What is causing rx_discards_phy to occasionally increase?

I’ve written an application that receives UDP multicast data from the network, copies it to a GPU, copies results back and transmits them over the network (again with UDP multicast). The application uses raw ethernet verbs with multi-packet receive queues. Sometimes, maybe once every few minutes, the rx_discards_phy counter will jump slightly, usually by about 1-50. I’m struggling to figure out what could be causing it. The bandwidth is fairly high (about 68 Gb/s in, 54 Gb/s out) but the packets are large (5KB+) so the packet rate isn’t particularly high.

Is there some way I can nail down what is causing this, and ideally prevent it? For example, are there extra counters somewhere that will indicate whether this is due to PCIe back-pressure versus some internal bottleneck?

Here are things I’ve already tried or steps I’ve taken to tune the system:

  • Disabled local loopback via /sys/class/net//settings/force_local_lb_disable.
  • Pinned the processes to the CPU socket containing the NIC and GPU, and pinned a separate core for the thread servicing each QP.
  • Set the BIOS to Performance profile (Dell R740) and passed intel_pstate=disable intel_idle.max_cstate=1 pcie_aspm=off to the kernel.
  • Used huge pages for the memory regions.
  • Tried both event-driven and polling approaches to servicing the QPs.
  • Disabling the GPU host<->device transfers to reduce system DRAM usage.
  • Increase receive ring size with ethtool -G rx 8192 (was 1024).
  • Increase PCIe max read request size from 512 to 4096.

The Infiniband out_of_buffer counter doesn’t increase, so I believe that I’m making WQEs available quickly enough. The output_pci_stalled_* counters don’t increase either. For some reason I don’t have the outbound_pci_buffer_overflow counter, even though the machine is running Linux 5.0 and the documentation (https://community.mellanox.com/s/article/understanding-mlx5-ethtool-counters) says it’s available from 4.14.

I’m running MLNX OFED 4.7-1.0.0 and the firmware is 16.25.6000.

Thanks for any help

Bruce

I’ve simplified the test case a lot, including eliminating the GPU from the picture and replacing most of the networking code with raw_ethernet_bw. I can’t be 100% sure that I haven’t changed the source of the problem along the way, but I’m seeing similar symptoms. I’m having a machine do three things:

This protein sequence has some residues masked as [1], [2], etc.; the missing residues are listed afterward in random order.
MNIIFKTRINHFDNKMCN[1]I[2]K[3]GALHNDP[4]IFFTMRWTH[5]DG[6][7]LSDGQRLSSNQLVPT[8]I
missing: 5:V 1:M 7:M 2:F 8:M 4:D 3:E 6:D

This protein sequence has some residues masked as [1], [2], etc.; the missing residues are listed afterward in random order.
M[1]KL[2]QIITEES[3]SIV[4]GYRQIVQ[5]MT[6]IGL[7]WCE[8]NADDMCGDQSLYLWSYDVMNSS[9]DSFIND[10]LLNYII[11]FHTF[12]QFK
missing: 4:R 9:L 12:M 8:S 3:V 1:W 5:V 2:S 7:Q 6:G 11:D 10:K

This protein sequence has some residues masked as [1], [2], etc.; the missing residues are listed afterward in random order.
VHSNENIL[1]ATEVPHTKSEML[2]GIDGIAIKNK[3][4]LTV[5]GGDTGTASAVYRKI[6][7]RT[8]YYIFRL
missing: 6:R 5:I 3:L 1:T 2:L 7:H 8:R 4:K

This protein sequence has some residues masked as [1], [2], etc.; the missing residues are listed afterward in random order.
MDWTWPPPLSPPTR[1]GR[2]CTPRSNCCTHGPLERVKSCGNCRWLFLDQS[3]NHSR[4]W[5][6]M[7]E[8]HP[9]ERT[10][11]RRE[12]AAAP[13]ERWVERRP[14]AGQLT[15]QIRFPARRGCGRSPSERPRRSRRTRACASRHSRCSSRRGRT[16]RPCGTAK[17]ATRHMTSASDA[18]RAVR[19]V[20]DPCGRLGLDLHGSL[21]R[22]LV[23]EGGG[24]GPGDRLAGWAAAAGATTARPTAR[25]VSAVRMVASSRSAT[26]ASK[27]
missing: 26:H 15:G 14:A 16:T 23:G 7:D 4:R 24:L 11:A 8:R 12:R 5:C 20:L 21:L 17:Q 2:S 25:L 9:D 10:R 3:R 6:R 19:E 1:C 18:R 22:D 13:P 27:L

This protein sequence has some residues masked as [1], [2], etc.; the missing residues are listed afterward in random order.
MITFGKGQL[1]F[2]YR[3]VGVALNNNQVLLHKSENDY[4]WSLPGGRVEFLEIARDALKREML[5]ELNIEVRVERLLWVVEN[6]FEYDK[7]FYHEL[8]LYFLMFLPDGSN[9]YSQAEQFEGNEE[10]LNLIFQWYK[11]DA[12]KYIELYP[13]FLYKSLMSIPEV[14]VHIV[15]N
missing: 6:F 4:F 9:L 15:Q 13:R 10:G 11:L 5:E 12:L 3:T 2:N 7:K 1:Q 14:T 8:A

• Receive UDP multicast data at 68 Gb/s, 5KiB packets. I couldn’t figure out how to make raw_ethernet_bw’s client-server mode work, so I’m using mcdump as the receiver (https://spead2.readthedocs.io/en/latest/tools.html#mcdump) and raw_ethernet_bw (on another machine) as the sender.
  • Send data at 54 Gb/s, 8KiB packets, using raw_ethernet_bw. I was also able to produce packet drops using lower bandwidth and higher packet rates (small packets).
  • Thrash the memory system by having 4 threads run large memcpys in a loop, achieving 24 GB/s (for each of read+write - so 48 GB/s total, out of a theoretical 107 GB/s for a Xeon Silver 4114).

This leads to about 1-100 packets dropped every few seconds. Increasing the number of memcpy threads substantially increases the rate at which packets are dropped. The interesting thing is that when I turn off the transmit I don’t get the dropped packets, even if I increase the number of memcpy threads to add another 12GB/s of memory traffic.

Is it possible that the tx, bogged down by PCIe latency caused by the memcpys, is hogging the PCIe bus and preventing rx from writing the data it received? And if so, is there anything that can be done to improve it?

Let me know if you’d like more information about the exact commands I’d running, or if it will help for me to file a support request where I can attach sysinfo about the machines involved.

Thanks in advance

Bruce

Check neo-host as a tool to getting advanced diagnostic

https://www.mellanox.com/page/products_dyn?product_family=278&mtag=mellanox_neo_host

Please, try also ‘raw_ethernet_bw’ application from perftest package.

Exclude GPU from the picture and see if the issue can be simplified and GPU can be excluded from the picture

Try to run the test on the same machine acting as server and client

Thanks, I wasn’t aware of neo-host, and just looking at the manual it looks like it should give some insight. I’ll give it a try.

Neo-host certainly gives a lot more information, although without detailed knowledge of the NIC internals I’m not sure how to interpret it all. I still have more investigation to do, but I hope you don’t mind answering a few questions so long:

  • When packets drop, the “RX buffer full port 1” count shows the buffer being full for a few hundred cycles. It surprises me a bit that when it overflows it doesn’t overflow much more. How big is this buffer and is there a setting to increase it?
  • It shows about 50% of the time for PCI read stalled by lack of completion buffers. Does that imply that the PCI latency is unusually high? Would it cause problems for network Rx or is it purely a Tx function?
  • PCI latency seems to have occasional spikes: normally it’s 2-3µs, but sometimes the max latency goes as high as 15µs. I’m still investigating whether it’s correlated with the packet losses, but is it something I should worry about or normal operation when there is high traffic?